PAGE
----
Industry hails impact of 'father of Israeli high-tech' Efi Arazi

Simon Nias
Friday, April 19, 2013

Tributes have been pouring in for print industry pioneer Efi Arazi, founder of Scitex Corporation and Electronics for Imaging (EFI).

Arazi, who passed away on 14 April, aged 76, left an indelible mark on both the print industry and his native Israel, where his first company, Scitex, blazed a trail for the many high-tech start-ups that followed.

"The key thing that came out of Scitex was that it in effect generated the whole Israeli graphic arts industry," said retired industry consultant Andy Tribute. "So all the things you see today coming out from HP Indigo, HP Scitex, Landa, XMPie - all of these happened because of Scitex and because of Efi Arazi."

In a moving eulogy titled 'My friend, Efi Arazi, who changed everything', Benny Landa, founder of both Indigo and Landa Corporation, said: "In today’s age of smart phones and iPads, it’s almost impossible to imagine our world of the 1960s, when everything was manual. The electric typewriter had just been invented and personal computing was still decades away. Yet, Efi Arazi had already envisaged a digital world.

"His first invention, a digitally controlled knitting machine, brought 'science to textiles' (hence Sci-Tex, later Scitex). But translating an artist’s pattern into the language of knitting machines would require his second development: the digital graphic scanner. It was then, in the late 1970’s, that Efi Arazi had an epiphany: if he could combine the digital scanner with the computer, the arduous manual task of preparing graphic information for printing could be automated. And thus, digital pre-press was born - and the printing industry was changed forever.

"Digital pre-press enabled graphic content to go direct-to-film, which led to direct-to-plate, which, in turn, was the prelude for direct-to-print, today’s digital printing. But Efi Arazi changed more than just technology. He changed society. As a pioneer in the application of science to low-tech industry, he was one of the forefathers of what today we call 'high-tech' industry, the engine of our economy.

"Indeed, Efi Arazi was a gifted visionary. But perhaps his greatest gift was his charisma, his ability to inspire young engineers – and then an entire industry - to follow his vision. Combined with his passion, his unique style, his inimitable humor, Efi Arazi was one of Israel’s – and the entire printing industry’s – legendary leaders, who will be remembered and missed by all who had the privilege of knowing this great man."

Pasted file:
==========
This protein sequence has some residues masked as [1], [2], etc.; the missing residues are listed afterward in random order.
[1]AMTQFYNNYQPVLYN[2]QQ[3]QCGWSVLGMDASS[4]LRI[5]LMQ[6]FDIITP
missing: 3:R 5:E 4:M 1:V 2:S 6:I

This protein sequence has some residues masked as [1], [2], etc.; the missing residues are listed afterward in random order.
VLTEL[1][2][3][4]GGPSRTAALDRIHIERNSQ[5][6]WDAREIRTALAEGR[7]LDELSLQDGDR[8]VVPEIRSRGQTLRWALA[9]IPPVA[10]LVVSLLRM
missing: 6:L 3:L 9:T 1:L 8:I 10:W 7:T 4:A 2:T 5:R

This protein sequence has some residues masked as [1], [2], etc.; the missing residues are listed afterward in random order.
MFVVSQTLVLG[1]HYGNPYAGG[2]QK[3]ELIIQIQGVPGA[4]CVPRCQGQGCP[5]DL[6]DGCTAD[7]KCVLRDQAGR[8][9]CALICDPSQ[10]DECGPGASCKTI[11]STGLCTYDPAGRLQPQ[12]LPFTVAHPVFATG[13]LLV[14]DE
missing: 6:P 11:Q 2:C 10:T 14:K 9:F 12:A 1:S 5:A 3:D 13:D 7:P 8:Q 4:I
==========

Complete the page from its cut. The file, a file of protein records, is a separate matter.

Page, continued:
Tribute hailed Arazi as "one of three guys who changed the printing industry", with the other two being John Crosfield, who passed away last year, and Rudolf Hell, who died in 2002.

"John Crosfield and Rudolf Hell started it by bringing out colour scanners and building the whole colour scanner market, where you could actually take the images and create the negatives or positives from those, but that was the limit of where they went to at that stage," said Tribute.

"What Scitex did is went beyond that and took the data that had been created by the scanners and allowed you to edit it and work in real time to build pages up, to do retouching, all these sorts of things."

Recalling the first time he saw Efi Arazi demonstrate Scitex's Response system, at the GEC show in Milan in 1979, Tribute said: "It allowed you to do in real-time on a terminal the sort of things we do in Photoshop now. I saw probably the first ever demonstration of Scitex in public. I remember watching Efi do a demo where he had a picture of a person with a Rolex watch on and he changed the date in real time on the Rolex.

"Today that may seem nothing but back then it blew my mind. I’d previously worked for a company that won the award for the top printer in the UK for a report and accounts cover that had a picture of various world currency notes on the cover. We had to take the signature off the pound notes, which took 100 hours of retouching using etching and dot generation and everything else. Efi did essentially the same thing in one minute.

"That made me suddenly realise ‘this is going to change the world’ and it did. He allowed us to change and bring forward offset so colour printing became very easy to do."

Print consultant and journalist Simon Eccles described Arazi as "an enormously significant figure in the development of electronic colour pre-press [and] an articulate and charismatic promoter of high technology in print".

"The company he founded, Scitex, set the pattern for high-tech Israeli startups with their lateral-thinking innovation coupled with take-no-prisoners marketing strategies," he added. "Those that followed in the print and related sectors, such as Indigo, NUR, Leaf, Aprion, Objet, HumanEyes, Highcon and Landa, all had a few ex-Scitex people among their founders.

"Arazi went on to found EFI, originally a small operation developing colour management software and interface boards to allow external computers to drive Canon photocopiers as digital printers. Today EFI is a global giant in digital front ends and workflows, MIS and wide format print."

Guy Gecht, chief executive of EFI, said in a statement: "We are all deeply saddened by the passing of our founder and one of the most influential leaders in the history of our industry, and we send our sympathies and condolences to Efi’s family

"Though no longer with us, Efi’s spirit of entrepreneurship, brilliant creativity and love of innovation will always remain at EFI."


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